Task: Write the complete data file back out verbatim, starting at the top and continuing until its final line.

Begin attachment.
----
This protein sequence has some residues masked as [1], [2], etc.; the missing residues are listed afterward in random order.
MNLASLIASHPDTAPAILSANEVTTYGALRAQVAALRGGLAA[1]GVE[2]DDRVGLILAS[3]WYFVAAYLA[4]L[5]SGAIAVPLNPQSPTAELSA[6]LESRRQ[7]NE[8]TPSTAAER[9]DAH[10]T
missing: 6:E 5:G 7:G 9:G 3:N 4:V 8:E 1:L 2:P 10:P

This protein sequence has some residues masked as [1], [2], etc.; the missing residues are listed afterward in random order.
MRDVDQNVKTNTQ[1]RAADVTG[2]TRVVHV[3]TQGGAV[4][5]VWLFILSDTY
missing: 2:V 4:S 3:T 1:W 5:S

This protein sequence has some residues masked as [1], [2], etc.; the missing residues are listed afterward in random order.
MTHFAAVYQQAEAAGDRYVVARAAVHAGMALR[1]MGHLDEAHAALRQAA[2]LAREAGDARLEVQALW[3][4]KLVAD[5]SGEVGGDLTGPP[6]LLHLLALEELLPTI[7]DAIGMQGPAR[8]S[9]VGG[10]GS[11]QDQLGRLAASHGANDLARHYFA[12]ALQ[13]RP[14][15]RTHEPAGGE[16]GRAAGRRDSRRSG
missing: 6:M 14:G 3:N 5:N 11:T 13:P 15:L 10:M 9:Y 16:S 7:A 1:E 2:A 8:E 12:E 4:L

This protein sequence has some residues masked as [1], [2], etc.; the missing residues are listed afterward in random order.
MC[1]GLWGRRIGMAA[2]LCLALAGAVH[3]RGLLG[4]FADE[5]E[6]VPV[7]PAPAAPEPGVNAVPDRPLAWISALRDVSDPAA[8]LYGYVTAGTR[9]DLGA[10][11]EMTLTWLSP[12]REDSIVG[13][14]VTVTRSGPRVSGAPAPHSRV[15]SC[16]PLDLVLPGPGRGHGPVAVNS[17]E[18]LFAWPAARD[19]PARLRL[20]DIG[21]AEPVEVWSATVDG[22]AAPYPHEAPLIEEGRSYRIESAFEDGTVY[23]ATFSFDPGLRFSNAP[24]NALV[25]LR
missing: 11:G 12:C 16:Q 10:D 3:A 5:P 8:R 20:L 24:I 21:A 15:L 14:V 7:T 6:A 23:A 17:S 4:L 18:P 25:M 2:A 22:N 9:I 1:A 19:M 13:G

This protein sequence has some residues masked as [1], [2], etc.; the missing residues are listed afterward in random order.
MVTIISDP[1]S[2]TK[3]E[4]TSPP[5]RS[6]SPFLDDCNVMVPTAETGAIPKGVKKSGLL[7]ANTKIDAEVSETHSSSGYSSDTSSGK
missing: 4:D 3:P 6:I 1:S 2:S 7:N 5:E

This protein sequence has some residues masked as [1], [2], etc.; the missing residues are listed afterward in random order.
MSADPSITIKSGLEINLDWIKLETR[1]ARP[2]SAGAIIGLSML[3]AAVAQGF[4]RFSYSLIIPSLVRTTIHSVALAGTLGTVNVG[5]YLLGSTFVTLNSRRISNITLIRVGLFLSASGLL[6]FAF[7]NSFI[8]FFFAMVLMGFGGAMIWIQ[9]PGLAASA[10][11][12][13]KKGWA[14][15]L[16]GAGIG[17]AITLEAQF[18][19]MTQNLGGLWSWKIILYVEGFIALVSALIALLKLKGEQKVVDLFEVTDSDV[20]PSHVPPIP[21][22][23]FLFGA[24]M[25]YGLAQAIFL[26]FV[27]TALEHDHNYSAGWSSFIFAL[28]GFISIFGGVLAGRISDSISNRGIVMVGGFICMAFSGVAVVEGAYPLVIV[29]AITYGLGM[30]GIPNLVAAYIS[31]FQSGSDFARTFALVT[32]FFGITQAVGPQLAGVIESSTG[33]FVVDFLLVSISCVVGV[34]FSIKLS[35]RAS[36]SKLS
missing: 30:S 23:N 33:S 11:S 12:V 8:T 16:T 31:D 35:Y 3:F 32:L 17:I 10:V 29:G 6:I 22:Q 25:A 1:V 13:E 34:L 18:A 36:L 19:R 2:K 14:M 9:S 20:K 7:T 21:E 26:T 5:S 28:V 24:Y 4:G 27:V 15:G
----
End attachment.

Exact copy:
This protein sequence has some residues masked as [1], [2], etc.; the missing residues are listed afterward in random order.
MNLASLIASHPDTAPAILSANEVTTYGALRAQVAALRGGLAA[1]GVE[2]DDRVGLILAS[3]WYFVAAYLA[4]L[5]SGAIAVPLNPQSPTAELSA[6]LESRRQ[7]NE[8]TPSTAAER[9]DAH[10]T
missing: 6:E 5:G 7:G 9:G 3:N 4:V 8:E 1:L 2:P 10:P

This protein sequence has some residues masked as [1], [2], etc.; the missing residues are listed afterward in random order.
MRDVDQNVKTNTQ[1]RAADVTG[2]TRVVHV[3]TQGGAV[4][5]VWLFILSDTY
missing: 2:V 4:S 3:T 1:W 5:S

This protein sequence has some residues masked as [1], [2], etc.; the missing residues are listed afterward in random order.
MTHFAAVYQQAEAAGDRYVVARAAVHAGMALR[1]MGHLDEAHAALRQAA[2]LAREAGDARLEVQALW[3][4]KLVAD[5]SGEVGGDLTGPP[6]LLHLLALEELLPTI[7]DAIGMQGPAR[8]S[9]VGG[10]GS[11]QDQLGRLAASHGANDLARHYFA[12]ALQ[13]RP[14][15]RTHEPAGGE[16]GRAAGRRDSRRSG
missing: 6:M 14:G 3:N 5:N 11:T 13:P 15:L 10:M 9:Y 16:S 7:A 1:E 2:A 8:E 12:E 4:L

This protein sequence has some residues masked as [1], [2], etc.; the missing residues are listed afterward in random order.
MC[1]GLWGRRIGMAA[2]LCLALAGAVH[3]RGLLG[4]FADE[5]E[6]VPV[7]PAPAAPEPGVNAVPDRPLAWISALRDVSDPAA[8]LYGYVTAGTR[9]DLGA[10][11]EMTLTWLSP[12]REDSIVG[13][14]VTVTRSGPRVSGAPAPHSRV[15]SC[16]PLDLVLPGPGRGHGPVAVNS[17]E[18]LFAWPAARD[19]PARLRL[20]DIG[21]AEPVEVWSATVDG[22]AAPYPHEAPLIEEGRSYRIESAFEDGTVY[23]ATFSFDPGLRFSNAP[24]NALV[25]LR
missing: 11:G 12:C 16:Q 10:D 3:A 5:P 8:R 20:L 24:I 21:A 15:L 14:V 7:T 6:A 23:A 17:S 4:L 18:P 25:M 2:A 22:N 9:I 1:A 19:M 13:G

This protein sequence has some residues masked as [1], [2], etc.; the missing residues are listed afterward in random order.
MVTIISDP[1]S[2]TK[3]E[4]TSPP[5]RS[6]SPFLDDCNVMVPTAETGAIPKGVKKSGLL[7]ANTKIDAEVSETHSSSGYSSDTSSGK
missing: 4:D 3:P 6:I 1:S 2:S 7:N 5:E

This protein sequence has some residues masked as [1], [2], etc.; the missing residues are listed afterward in random order.
MSADPSITIKSGLEINLDWIKLETR[1]ARP[2]SAGAIIGLSML[3]AAVAQGF[4]RFSYSLIIPSLVRTTIHSVALAGTLGTVNVG[5]YLLGSTFVTLNSRRISNITLIRVGLFLSASGLL[6]FAF[7]NSFI[8]FFFAMVLMGFGGAMIWIQ[9]PGLAASA[10][11][12][13]KKGWA[14][15]L[16]GAGIG[17]AITLEAQF[18][19]MTQNLGGLWSWKIILYVEGFIALVSALIALLKLKGEQKVVDLFEVTDSDV[20]PSHVPPIP[21][22][23]FLFGA[24]M[25]YGLAQAIFL[26]FV[27]TALEHDHNYSAGWSSFIFAL[28]GFISIFGGVLAGRISDSISNRGIVMVGGFICMAFSGVAVVEGAYPLVIV[29]AITYGLGM[30]GIPNLVAAYIS[31]FQSGSDFARTFALVT[32]FFGITQAVGPQLAGVIESSTG[33]FVVDFLLVSISCVVGV[34]FSIKLS[35]RAS[36]SKLS
missing: 30:S 23:N 33:S 11:S 12:V 8:T 16:T 31:D 35:Y 3:F 32:L 17:I 10:V 29:G 6:I 22:Q 25:A 1:V 13:E 34:L 18:A 36:L 19:R 2:K 14:M 9:S 20:K 7:T 21:E 26:T 5:S 28:V 24:Y 4:G 27:V 15:G